‘Kayak’ at The Matrix explores generational conflict and the future of the world
Any parent with a child graduating high school or entering college knows that there is much that separates them. It could be politics, music, environment, pop culture, social media habits, or all of the above. And God knows, the choice of a significant other (by child or parent0 can cause jealousies and separation.
Such is the stuff of Kayak, a play by Jordan Hall now being produced at The Matrix Theatre in Detroit.
Kez Settle is Annie, a 50’ish, Mother who spends most of the play perched in and paddling a kayak in the middle of the Matrix performance area, surrounded on three sides by patrons. She chronicles a story about her son, Peter (Dan Johnson), and his girlfriend Julie (Claire Jolliffe), and their relationship, which clearly stresses her. Julie is a radical, full-time environmental justice protester, and the besotted Peter is a business major studying under his parents’ wishes that he join his father’s firm upon graduation.
Clearly, Annie’s story-telling, with Peter and Julie acting out scenes from Annie’s memory, is retrospective and we have the feeling, if not the knowledge, that something bad has happened to Peter. His appearances feel haunting, and from the start his and Julie’s scenes are building toward something. And, of course, we are faced with Settle’s Annie in a kayak with a malfunctioning GPS.
The truth is that there are two connected stories happening in kayak. Hall’s story, which definitely has an element of the fantastic as it builds to the climax in this taut 65 minute play, still manages to keep its feet on the ground while it stays true to its core. It’s a story about relationships among people who love one another. And as we know, those can be complicated and difficult.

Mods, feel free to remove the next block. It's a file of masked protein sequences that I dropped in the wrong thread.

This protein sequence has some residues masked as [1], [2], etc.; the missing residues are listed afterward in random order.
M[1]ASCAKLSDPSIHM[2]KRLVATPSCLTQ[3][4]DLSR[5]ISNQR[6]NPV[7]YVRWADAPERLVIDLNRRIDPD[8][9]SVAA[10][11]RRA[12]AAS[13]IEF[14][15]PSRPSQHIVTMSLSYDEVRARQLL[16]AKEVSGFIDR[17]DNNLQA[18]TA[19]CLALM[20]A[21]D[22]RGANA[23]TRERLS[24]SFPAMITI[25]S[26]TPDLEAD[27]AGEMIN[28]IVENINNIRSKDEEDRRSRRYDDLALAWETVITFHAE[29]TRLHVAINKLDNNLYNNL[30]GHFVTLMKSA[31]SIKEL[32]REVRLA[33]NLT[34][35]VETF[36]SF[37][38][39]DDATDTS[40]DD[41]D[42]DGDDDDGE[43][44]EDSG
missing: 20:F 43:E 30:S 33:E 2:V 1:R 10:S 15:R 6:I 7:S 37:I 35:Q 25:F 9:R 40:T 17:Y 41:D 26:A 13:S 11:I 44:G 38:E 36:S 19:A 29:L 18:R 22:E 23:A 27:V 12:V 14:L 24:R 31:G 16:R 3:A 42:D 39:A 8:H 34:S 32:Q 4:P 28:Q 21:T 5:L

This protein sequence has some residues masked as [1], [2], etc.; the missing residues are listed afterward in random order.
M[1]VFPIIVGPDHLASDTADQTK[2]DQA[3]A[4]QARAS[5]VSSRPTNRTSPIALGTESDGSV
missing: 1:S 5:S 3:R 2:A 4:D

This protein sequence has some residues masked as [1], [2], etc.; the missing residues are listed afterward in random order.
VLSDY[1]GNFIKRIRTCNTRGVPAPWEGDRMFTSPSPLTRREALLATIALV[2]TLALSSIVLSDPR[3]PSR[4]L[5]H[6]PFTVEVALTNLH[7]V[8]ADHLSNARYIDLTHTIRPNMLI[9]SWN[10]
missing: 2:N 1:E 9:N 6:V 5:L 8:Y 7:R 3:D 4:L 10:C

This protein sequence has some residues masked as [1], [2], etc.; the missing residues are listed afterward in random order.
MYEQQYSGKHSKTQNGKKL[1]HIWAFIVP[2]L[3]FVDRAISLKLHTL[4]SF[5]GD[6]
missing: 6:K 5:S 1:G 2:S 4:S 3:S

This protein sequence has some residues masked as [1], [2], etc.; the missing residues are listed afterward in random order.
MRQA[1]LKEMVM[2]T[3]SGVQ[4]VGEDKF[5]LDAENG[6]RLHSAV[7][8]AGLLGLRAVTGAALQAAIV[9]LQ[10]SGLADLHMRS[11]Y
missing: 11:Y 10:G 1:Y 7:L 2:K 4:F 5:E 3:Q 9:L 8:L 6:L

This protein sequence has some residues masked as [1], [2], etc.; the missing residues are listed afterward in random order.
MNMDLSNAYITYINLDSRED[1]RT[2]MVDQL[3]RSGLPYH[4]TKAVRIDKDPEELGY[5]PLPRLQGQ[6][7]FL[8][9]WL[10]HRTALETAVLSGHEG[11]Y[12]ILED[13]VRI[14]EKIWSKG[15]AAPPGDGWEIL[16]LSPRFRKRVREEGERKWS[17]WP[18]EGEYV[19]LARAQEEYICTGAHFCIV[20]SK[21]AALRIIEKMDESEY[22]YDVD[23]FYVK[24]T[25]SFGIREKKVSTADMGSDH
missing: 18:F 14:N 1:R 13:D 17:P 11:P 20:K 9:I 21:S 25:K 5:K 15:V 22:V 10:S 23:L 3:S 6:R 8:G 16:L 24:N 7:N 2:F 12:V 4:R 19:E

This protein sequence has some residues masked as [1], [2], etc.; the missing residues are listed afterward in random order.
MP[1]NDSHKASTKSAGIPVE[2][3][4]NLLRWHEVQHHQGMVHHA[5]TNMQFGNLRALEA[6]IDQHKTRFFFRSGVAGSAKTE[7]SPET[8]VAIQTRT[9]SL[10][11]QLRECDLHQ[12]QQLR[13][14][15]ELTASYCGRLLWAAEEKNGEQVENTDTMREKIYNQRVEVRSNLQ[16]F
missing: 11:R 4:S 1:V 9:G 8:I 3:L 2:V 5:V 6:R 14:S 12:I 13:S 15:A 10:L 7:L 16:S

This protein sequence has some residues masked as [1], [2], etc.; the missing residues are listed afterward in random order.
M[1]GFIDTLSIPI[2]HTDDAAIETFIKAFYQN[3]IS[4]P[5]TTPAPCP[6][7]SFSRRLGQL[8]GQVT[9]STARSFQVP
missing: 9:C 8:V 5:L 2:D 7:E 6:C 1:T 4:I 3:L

Kez Settle has a remarkable manner in her portrayal of Annie. Hall’s dialogue is excellent, which helps, but Settle’s acting is so true, so seamless and real. With the lion’s share of lines in this play, actors playing Annie can easily seem artificial and over-acting. Not here. Settle is natural and captivating, and delivers the comedic lines as beautifully as the ones that are worrisome, pregnant with dread and anguished.
Dan Johnson is a fine young actor who plays Peter evenly, divided between his love of the life he has enjoyed in the comfortable suburbs, and his love of Julie who challenges his conscience and touches his heart. Ms. Joliffe inhabits Julie with vigor and angry energy, and with defensive but genuine love of Peter despite the fact that he does not check all her boxes for being a soldier for justice.
The set design by Charlie Gaidica begs a few questions not easily answered. The backdrop of the stage are fishnets, and we find, for example, Julie and Peter weaving a red ribbon through the net at various times in the story. Directed by Amanda Grace Ewing, I am also not sure why Julie is doing yoga lunges at different times of the story. Not every detail has to be obviously explained in a play, and leaving questions for the audience is not necessarily a bad thing.
Kayak is a story that will leave many a parent nodding in recognition, worrying about the last thing they said to their child and maybe questioning how they are managing the differences between themselves and their maturing kids. A play that makes you think is a good thing. That’s why we write them.